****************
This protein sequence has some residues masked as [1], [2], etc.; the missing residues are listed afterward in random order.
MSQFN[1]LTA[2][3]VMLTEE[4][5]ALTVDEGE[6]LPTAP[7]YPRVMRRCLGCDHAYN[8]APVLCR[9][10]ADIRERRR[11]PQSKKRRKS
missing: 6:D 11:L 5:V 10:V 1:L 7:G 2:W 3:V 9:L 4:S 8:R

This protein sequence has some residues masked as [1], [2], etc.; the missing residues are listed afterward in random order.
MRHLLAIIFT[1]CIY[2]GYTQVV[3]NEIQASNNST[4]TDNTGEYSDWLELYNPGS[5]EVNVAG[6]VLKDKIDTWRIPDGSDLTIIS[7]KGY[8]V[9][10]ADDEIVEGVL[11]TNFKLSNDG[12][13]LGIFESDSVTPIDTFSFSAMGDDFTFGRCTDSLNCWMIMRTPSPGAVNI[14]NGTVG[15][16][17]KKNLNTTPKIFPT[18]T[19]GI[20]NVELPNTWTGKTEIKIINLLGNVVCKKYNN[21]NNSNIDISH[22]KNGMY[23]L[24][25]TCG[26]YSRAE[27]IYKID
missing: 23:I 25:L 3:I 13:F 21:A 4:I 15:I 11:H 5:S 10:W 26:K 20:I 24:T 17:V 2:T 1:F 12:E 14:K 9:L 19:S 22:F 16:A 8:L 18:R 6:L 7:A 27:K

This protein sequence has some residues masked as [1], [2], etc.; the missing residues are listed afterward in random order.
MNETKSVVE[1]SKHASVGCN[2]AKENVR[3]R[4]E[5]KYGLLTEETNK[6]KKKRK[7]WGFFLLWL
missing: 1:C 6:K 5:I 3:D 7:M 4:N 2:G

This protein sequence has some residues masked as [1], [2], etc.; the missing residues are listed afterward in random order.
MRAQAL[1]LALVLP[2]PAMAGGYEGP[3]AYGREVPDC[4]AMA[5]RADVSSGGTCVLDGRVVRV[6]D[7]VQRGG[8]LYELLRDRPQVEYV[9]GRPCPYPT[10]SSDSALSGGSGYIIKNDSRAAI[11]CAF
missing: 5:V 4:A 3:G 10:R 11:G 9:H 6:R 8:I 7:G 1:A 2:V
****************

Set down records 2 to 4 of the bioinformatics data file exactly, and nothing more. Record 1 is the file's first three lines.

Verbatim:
This protein sequence has some residues masked as [1], [2], etc.; the missing residues are listed afterward in random order.
MRHLLAIIFT[1]CIY[2]GYTQVV[3]NEIQASNNST[4]TDNTGEYSDWLELYNPGS[5]EVNVAG[6]VLKDKIDTWRIPDGSDLTIIS[7]KGY[8]V[9][10]ADDEIVEGVL[11]TNFKLSNDG[12][13]LGIFESDSVTPIDTFSFSAMGDDFTFGRCTDSLNCWMIMRTPSPGAVNI[14]NGTVG[15][16][17]KKNLNTTPKIFPT[18]T[19]GI[20]NVELPNTWTGKTEIKIINLLGNVVCKKYNN[21]NNSNIDISH[22]KNGMY[23]L[24][25]TCG[26]YSRAE[27]IYKID
missing: 23:I 25:L 3:I 13:F 21:A 4:I 15:I 11:H 5:S 10:W 26:K 20:I 24:T 17:V 2:T 1:F 12:E 14:K 9:L 19:S 22:F 16:A 8:L 18:R 6:L 7:A 27:K

This protein sequence has some residues masked as [1], [2], etc.; the missing residues are listed afterward in random order.
MNETKSVVE[1]SKHASVGCN[2]AKENVR[3]R[4]E[5]KYGLLTEETNK[6]KKKRK[7]WGFFLLWL
missing: 1:C 6:K 5:I 3:D 7:M 4:N 2:G

This protein sequence has some residues masked as [1], [2], etc.; the missing residues are listed afterward in random order.
MRAQAL[1]LALVLP[2]PAMAGGYEGP[3]AYGREVPDC[4]AMA[5]RADVSSGGTCVLDGRVVRV[6]D[7]VQRGG[8]LYELLRDRPQVEYV[9]GRPCPYPT[10]SSDSALSGGSGYIIKNDSRAAI[11]CAF
missing: 5:V 4:A 3:G 10:R 11:G 9:H 6:R 8:I 7:G 1:A 2:V